Queensland Solar Schools Rollout Progress

Queensland solar schools - ACES

212 state schools in Queensland are having solar panels installed under the first phase of the Palaszczuk Government’s Advancing Clean Energy Schools Program (ACES).

State schools are one of the Queensland Government’s largest consumers of energy, with schools spending more than $71 million each year. While the majority already have solar installed and/or have implemented various energy efficiency measures, the Palaszczuk Government saw an opportunity for greater savings.

The ACES program is being funded by the Department of Education through a $97 million Treasury loan, with savings from the initiative to be used to support the program’s full implementation, repay the Treasury loan and other education priorities.

An audit determined 212 schools should receive installations during ACES’ first phase and 34 have already had solar panels installed. The pace will need to pick up so all phase 1 recipients have their systems installed by the end of the financial year, but Minister for Education Grace Grace has indicated (paywall) the rollout began accelerating last month and the program was on track.

The first schools in each region to benefit from the program can be found at the bottom of this page. Schools were selected based on factors including return on investment potential, energy use, number of students and location conditions.

Additional 35MW Of Solar Capacity

As to how big the solar power systems are and the reduction in energy costs expected for each school, it will vary – and schools will continue to receive grants for utilities costs.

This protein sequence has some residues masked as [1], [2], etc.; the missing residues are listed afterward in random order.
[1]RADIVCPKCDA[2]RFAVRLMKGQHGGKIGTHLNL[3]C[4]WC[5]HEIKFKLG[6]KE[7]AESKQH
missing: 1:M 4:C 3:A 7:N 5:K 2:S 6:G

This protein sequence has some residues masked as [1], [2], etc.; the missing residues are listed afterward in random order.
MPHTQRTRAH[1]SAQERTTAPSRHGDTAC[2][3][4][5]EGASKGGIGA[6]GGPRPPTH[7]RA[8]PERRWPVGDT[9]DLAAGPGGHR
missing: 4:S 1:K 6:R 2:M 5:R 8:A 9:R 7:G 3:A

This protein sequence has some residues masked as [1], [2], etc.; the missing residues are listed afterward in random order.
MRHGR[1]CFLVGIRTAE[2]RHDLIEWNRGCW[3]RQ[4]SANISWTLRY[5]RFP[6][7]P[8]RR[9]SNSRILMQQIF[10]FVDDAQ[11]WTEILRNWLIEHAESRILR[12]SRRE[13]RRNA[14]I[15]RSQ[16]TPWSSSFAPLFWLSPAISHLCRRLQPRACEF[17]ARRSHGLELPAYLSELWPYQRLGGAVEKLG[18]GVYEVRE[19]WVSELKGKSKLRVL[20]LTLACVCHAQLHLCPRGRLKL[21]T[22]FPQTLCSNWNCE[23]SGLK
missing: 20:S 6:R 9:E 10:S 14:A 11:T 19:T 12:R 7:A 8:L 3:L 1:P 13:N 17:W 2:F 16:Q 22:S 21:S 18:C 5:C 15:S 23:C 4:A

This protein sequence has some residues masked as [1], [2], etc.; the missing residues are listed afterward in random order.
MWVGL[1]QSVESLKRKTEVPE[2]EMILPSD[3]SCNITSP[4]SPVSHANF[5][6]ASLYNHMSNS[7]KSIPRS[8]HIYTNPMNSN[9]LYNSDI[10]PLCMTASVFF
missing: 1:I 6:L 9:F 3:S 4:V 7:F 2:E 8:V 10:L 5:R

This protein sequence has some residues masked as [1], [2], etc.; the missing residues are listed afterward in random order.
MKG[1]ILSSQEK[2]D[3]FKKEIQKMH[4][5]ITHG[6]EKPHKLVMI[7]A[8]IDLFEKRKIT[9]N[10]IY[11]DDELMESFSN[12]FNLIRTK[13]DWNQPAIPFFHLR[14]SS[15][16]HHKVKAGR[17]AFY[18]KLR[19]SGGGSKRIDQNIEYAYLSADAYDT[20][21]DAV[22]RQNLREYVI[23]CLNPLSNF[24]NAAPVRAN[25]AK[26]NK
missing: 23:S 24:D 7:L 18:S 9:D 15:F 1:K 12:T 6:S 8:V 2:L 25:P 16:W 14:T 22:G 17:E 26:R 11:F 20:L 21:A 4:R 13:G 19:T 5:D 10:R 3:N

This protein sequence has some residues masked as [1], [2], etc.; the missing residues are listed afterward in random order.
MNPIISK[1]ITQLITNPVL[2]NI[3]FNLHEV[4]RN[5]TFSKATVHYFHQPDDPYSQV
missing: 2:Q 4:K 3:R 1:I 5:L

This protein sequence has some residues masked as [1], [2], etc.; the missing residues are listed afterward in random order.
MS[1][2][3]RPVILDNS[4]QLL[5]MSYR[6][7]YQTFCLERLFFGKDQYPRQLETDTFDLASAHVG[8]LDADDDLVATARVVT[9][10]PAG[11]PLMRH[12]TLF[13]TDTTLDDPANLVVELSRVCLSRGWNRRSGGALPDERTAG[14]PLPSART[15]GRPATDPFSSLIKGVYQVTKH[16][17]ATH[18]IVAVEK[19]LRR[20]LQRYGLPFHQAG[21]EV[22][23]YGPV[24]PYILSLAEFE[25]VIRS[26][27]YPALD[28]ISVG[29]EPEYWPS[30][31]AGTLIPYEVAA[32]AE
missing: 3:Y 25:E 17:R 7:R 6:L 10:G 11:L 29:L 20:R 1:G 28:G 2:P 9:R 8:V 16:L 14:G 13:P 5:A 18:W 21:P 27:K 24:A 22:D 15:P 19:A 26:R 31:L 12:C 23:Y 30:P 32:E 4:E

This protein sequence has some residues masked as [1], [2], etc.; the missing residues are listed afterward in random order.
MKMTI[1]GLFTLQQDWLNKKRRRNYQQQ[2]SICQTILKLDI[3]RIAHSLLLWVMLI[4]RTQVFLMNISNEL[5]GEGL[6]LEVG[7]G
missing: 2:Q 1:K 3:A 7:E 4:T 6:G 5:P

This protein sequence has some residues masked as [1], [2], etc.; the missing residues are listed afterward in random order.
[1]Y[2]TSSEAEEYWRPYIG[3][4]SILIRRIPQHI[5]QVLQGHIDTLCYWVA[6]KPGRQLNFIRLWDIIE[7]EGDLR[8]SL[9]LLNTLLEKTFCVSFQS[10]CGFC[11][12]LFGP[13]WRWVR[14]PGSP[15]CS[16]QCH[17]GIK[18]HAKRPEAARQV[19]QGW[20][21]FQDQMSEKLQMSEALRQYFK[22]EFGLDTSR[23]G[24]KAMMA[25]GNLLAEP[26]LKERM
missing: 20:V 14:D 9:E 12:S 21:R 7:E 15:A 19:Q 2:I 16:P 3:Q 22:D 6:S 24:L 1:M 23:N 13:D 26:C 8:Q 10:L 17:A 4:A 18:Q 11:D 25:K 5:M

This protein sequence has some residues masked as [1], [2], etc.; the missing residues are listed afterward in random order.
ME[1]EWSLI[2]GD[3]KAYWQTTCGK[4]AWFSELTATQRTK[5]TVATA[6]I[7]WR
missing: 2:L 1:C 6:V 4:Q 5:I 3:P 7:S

In total, it’s expected ACES will result in an additional 35MW of solar capacity. Given 800 schools may have panels installed, that would work out to an average of just under 44kW per school.

When originally announced, the program was to deliver a reduction in state school energy costs of up to 20 per cent. Minister Grace said yesterday savings are expected to be approximately $10 million a year. That indicates a simple program payback of 9.7 years, which is quite a long time when you consider the simple payback of 6.5kW PV systems in Brisbane is around 4.1 years. Bureaucracy, remote locations in some instances and other factors will be adding to the payback period. The ACES program isn’t just about solar energy either – other energy efficiency measures such as LED lighting will play a role.

ACES is also providing a nice employment boost, with 281 jobs to be created for the duration of the program.

The first phase during this financial year will be followed by phases 2 and 3 in 2020–21 and 2021–22 respectively, with beneficiary schools for phases 2 and 3 yet to be announced.

About Michael Bloch

Michael caught the solar power bug after purchasing components to cobble together a small off-grid PV system in 2008. He's been reporting on Australian and international solar energy news ever since.

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